Mary Ann Hicks
It is with sorrow that we report the passing of Mary Ann Hicks on November 9th, 2004. Mary Ann went into the hospital in New Orleans right after attending the conference. Her declining illness caused her family to go to great lengths for her to make it back home in SC. Mary Ann passed away peacefully, surrounded by her beloved Howard, her wonderful son, Mason, and her 3 older brothers.
Mary Ann will probably be best remembered for her contributions in her 11 point startup list, which she allowed us to print in our October 2002 newsletter. That file appears below. The list has been widely circulated, helping many “newbies” and seasoned survivors along the way. We wish her family and friends the very best.
My Carcinoid 11 Point Start Up List
The following was posted on the ACOR list by Mary Ann
Hicks and is reprinted here with her permission.
1) Contact the Carcinoid Cancer Foundation - call the 800 number to get a list of the Carcinoid specialists. You will need a specialist to lead your local oncologist in your treatment, because, unless you are an exception, the local doctors will not even know how to spell Carcinoid. The main quality you need from your local oncol is a willingness to follow the lead of you and your specialist.
2) Know that you can FIRE your local doctor if he/she is not willing to provide you with the correct treatment. I was lucky and only had to fire my first oncologist. Well, I didn't actually fire him.....it's not wise to burn bridges, you never know when you may need them...I just found another one.
3) After you visit with the specialist, encourage your local oncol to call him and discuss your condition and treatment.
4) Read all you can about carcinoid. The first web sites I went to were: a) www.carcinoid.org the site for the National Carcinoid Foundation. Read and re-read the transcripts from past symposiums by the specialists b) Susan Anderson's home page which has links to many good sites http://home.att.net/~S.L.Anderson/ (now www.carcinoidinfo.info)
5) It is important to note that a lot of the information you read will be out-of-date, so don't freak out at the statistics you see. If you're like most of us, the first thing you will look for are the statistics. That's only natural when you have been diagnosed with a terminal illness. Most of the statistics you will see are based on old data. Look at the dates of the reference material. New drugs and procedures have been developed over the years, which have very positive bearing on our longevity.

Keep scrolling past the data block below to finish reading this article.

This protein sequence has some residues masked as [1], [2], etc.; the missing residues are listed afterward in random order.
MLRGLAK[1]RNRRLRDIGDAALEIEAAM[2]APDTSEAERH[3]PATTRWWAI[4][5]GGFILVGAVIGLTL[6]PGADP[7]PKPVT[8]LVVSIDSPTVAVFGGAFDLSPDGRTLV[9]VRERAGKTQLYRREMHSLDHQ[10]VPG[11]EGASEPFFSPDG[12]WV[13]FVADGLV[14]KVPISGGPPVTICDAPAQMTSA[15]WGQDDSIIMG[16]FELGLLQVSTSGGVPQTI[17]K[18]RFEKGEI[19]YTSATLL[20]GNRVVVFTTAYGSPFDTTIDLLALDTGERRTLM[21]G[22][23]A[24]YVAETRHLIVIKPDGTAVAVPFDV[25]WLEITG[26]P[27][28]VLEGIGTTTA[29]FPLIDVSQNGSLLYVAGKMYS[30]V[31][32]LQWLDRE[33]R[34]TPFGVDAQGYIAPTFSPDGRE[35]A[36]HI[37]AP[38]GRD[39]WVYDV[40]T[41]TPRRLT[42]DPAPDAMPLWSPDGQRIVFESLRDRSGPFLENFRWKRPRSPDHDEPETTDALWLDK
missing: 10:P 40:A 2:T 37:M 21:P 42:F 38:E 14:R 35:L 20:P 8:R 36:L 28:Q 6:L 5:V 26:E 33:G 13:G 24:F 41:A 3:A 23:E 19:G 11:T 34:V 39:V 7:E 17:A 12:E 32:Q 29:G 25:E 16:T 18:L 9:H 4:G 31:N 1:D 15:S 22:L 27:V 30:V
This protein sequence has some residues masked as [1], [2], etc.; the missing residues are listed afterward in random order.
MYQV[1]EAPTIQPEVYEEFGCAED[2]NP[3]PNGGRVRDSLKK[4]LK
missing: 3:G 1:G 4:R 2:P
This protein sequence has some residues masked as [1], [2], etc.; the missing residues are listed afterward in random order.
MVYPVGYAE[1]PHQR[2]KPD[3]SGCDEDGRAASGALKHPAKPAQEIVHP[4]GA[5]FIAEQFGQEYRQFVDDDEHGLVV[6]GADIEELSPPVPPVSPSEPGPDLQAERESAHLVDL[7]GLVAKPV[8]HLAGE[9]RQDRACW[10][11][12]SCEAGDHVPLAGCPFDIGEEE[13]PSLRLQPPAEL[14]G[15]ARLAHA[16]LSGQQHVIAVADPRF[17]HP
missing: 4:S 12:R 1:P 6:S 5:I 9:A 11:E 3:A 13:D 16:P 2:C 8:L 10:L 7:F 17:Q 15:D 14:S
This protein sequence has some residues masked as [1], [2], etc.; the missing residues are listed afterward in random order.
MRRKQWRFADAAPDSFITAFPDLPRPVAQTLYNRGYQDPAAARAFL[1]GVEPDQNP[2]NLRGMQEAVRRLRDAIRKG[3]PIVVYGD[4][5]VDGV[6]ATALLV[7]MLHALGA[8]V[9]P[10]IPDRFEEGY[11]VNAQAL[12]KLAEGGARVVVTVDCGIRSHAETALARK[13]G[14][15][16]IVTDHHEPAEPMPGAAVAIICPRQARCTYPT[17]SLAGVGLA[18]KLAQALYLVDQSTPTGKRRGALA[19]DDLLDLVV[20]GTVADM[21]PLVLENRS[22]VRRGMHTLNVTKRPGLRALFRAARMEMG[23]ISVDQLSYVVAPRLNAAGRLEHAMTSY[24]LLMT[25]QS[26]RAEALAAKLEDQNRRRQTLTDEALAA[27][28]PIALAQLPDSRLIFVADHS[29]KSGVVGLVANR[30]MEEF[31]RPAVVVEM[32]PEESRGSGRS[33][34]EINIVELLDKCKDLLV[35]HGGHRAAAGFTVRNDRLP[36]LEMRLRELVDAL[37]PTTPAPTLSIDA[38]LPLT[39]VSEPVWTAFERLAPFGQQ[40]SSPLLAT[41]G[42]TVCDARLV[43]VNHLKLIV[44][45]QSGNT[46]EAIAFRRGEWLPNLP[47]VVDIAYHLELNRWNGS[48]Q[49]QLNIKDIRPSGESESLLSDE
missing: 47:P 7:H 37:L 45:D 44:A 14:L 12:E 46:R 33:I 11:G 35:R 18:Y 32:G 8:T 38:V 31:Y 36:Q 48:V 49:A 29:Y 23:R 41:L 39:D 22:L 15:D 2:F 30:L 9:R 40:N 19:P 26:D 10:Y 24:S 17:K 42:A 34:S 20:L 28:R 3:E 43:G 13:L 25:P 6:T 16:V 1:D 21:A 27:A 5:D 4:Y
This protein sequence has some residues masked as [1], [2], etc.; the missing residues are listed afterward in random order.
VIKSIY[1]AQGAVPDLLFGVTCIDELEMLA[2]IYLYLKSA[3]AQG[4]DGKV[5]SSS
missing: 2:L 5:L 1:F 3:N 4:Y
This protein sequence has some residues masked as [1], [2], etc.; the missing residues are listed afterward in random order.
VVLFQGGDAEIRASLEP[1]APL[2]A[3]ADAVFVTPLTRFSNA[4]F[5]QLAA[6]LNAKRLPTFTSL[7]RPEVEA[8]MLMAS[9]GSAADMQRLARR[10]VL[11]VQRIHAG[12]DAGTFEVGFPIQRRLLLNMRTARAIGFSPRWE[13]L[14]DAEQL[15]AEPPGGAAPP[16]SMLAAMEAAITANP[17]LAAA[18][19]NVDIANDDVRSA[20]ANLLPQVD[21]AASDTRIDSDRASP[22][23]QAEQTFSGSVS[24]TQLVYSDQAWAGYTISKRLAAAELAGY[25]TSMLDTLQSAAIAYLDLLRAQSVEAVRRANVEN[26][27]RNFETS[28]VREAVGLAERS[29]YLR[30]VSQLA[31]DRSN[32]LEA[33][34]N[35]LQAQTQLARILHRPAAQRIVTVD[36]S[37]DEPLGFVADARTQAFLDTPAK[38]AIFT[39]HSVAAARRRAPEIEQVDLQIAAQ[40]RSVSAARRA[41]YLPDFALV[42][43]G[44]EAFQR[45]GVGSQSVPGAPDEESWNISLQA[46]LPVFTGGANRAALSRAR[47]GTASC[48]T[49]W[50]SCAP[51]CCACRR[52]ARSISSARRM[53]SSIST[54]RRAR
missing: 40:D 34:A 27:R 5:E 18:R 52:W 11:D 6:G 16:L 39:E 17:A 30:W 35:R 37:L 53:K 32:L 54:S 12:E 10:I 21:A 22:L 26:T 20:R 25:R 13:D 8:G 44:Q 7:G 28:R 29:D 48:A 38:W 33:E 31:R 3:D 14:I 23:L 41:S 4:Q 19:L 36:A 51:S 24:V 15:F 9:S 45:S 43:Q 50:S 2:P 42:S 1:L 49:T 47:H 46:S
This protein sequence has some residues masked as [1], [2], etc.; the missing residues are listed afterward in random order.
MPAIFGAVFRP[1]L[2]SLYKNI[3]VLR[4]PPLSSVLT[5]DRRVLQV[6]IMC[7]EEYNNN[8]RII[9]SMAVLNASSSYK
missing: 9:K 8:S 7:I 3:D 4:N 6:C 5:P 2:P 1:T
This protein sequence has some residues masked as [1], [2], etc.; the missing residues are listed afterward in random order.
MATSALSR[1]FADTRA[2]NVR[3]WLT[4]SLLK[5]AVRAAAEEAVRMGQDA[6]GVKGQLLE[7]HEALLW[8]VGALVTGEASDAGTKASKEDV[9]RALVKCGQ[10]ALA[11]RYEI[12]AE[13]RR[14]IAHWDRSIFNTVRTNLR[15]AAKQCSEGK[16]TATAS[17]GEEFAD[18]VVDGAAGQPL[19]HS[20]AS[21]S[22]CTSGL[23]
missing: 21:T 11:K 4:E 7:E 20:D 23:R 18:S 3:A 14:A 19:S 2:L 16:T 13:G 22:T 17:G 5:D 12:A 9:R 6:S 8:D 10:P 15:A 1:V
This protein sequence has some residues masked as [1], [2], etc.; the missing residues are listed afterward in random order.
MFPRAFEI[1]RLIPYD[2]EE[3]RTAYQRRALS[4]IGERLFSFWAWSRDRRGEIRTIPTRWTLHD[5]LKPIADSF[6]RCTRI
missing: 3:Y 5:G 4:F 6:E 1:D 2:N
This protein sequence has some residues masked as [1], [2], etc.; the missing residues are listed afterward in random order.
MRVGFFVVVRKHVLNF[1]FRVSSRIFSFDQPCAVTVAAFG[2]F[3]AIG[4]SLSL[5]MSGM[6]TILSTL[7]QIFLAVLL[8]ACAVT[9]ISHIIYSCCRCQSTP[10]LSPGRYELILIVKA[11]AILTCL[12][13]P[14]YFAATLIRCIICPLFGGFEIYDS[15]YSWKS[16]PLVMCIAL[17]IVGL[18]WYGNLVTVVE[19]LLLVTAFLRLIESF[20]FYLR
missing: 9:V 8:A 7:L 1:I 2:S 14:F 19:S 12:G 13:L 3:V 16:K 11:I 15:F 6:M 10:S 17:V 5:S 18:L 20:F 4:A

6) I immediately started a notebook to carry with me when I visit my doctors. I don't need it as much now as at first, mainly because they (I now have 2) are too heavy to carry around (the notebooks, not the doctors -- LOL). One thing it did was make an impression on my doctors that I was going to be very pro-active in my treatment, and my treatment was going to be a 'team effort right from the start.
7) You will be having lots of tests and procedures, and you should keep an updated profile to give to your doctors, and also to keep on your person and/or in your car in case of emergencies. Susan Anderson has a good template to follow. Also obtain copies of all reports and tests to keep in your notebook.
8) This brings up one very important point which you should research more.....'Noids' should avoid ephinephrine, which is a normal medication given with novacaine at the dentists and administered by anesthesiologists during surgical procedures. 'Epi' can cause a carcinoid crises even if you have never had one. I know because I went into crisis during recovery from my surgery last December and the surgical team was not prepared for this. Sandostatin will control this crisis when it occurs. One exception I discovered, was that Epi is necessary in the case of allergic anaphalytic reactions (i.e. bee stings), so it cannot be avoided in this case, just be sure Sandostatin is available also.
9) There are 2 other support groups which you should also check out to see which ones you may prefer to subscribe to: a) http://groups.yahoo.com/group/Carcinoid/. This group is closely moderated and is focused on technical and medical information sharing. Dr.Woltering and Monica Warner are 2 carcinoid specialist who read and post to this group. b) http://www.topica.com\lists\carcinoid This is a relatively new group, a spin-off from the ACOR group and is more open to personal support than the Yahoo and ACOR lists (more 'touchy-feely' if you know what I mean). The ACOR group is somewhere in the middle in these 3 lists.
10) As soon as possible, attend a local support group function, or a national Carcinoid seminar. Hopefully someone in your general location will contact you. I have not heard anything about the next national meeting. There may not be one until next Spring.
11) Oops, I almost forgot. Don't sit around and isolate yourself. It is very easy to get depressed. I was given very good advice to get out and work with others as much as possible, and get your attention off of yourself whenever possible. I definitely do better emotionally and physically when I am busy with things outside of myself.